Since mobile phone replacement cycles are longer, Apple's most important revenue sources are reducing iPhone sales.
But Wall Street's top Apple analyst Toni Sacconaghi said Wednesday that Apple (AAPL-US) could launch an advantage for consumer products, such as products like iPhone, to improve Apple's stock rating.
Toni Sacconaghi, a Bernstein high-tech research analyst, said in the financial show: "Apple can turn the business business into a subscription service business, and in some ways change the business model of consumers from the purchase subscription. We believe it will create a new world We believe it is very profitable. "
According to Sacconia, the iPhone replacement cycle is Apple's "main issues". Because the mobile phone market is saturated, iPhone sales are declining and the consumer will wait for change. IPhone sales have been announced annually by 15%.
Although Apple does not persuade the traders to worry about iPhone sales, but paying attention to the services it provides, iPhon tells more than 60% of Apple's revenue, only 13% more service growth.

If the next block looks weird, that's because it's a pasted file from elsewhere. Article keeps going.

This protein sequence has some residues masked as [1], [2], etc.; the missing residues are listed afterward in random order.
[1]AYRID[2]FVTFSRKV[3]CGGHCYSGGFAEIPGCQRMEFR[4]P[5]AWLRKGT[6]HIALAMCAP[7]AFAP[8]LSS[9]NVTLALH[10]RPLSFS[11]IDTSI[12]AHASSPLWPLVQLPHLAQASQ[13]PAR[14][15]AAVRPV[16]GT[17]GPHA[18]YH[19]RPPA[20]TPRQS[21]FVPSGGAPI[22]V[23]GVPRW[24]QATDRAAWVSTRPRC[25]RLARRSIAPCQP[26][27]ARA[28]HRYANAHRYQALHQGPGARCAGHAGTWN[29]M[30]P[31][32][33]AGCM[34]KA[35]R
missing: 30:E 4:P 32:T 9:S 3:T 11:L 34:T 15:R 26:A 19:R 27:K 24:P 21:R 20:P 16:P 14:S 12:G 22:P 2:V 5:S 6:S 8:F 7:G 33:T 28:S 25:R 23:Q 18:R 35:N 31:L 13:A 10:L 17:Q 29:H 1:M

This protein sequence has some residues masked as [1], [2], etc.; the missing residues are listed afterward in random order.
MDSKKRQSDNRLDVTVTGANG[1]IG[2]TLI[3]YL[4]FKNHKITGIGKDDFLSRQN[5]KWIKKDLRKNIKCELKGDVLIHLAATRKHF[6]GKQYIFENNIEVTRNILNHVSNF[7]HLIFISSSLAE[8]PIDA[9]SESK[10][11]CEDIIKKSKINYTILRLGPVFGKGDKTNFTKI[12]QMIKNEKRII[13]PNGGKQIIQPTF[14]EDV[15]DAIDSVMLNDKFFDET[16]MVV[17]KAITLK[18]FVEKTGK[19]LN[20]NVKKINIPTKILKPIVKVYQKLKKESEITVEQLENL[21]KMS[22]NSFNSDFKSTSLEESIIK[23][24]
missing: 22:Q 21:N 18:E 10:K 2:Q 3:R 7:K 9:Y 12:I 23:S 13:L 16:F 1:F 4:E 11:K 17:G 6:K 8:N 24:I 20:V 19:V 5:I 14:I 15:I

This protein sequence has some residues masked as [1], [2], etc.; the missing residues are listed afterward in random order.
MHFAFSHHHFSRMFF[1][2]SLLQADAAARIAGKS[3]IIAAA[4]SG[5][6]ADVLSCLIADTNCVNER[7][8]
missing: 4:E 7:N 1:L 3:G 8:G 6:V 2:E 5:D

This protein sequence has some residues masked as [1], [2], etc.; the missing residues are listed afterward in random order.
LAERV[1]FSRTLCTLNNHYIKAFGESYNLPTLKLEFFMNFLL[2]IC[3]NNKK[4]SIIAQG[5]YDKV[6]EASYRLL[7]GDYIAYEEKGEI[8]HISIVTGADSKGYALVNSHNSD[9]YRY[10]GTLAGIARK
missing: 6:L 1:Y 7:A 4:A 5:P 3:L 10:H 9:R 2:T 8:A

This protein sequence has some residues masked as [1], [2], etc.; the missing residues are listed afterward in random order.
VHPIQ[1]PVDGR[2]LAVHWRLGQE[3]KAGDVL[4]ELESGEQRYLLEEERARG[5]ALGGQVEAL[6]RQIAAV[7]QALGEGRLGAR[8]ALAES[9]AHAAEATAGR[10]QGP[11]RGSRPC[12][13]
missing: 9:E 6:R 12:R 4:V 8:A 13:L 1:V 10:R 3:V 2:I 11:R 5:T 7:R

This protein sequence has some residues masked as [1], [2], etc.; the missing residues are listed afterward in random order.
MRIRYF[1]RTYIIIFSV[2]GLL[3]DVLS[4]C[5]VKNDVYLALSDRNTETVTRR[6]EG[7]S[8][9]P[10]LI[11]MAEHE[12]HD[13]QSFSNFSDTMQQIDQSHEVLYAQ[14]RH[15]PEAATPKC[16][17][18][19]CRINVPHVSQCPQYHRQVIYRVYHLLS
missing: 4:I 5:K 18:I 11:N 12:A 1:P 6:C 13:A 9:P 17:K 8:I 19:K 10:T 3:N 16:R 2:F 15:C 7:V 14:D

Tim Long, a BMO capital market analyst, said Apple's company said: "This is not enough. The public is not just about iPhone performance, but I think it's still."
Sacconaghi believes that investing in iPhone with a service model is investing in stock companies. "Although Apple announced the Profit Report, 4% of our iPhone is sold in a subscription plan and rises to 6% next. Next, it rises to 8%, Wall Street is expanding and we will praise it."
Bernstein's Apple target price is $ 160 and the rating "matches the market performance," closing almost 7% and closing at $ 165.25 on Wednesday.
Apple's share price has risen from profit sales and many Wall Street viewers have responded to Apple's profits "beyond its original fear", but Sacconagh has still given its Apple Apple stock.
"I do not think I should do anything for the moment, this valuation is not very attractive in the near future. It's not an issue to sell at a cheap level."
Nasdaq's technology weight increased by 2.2% on Wednesday.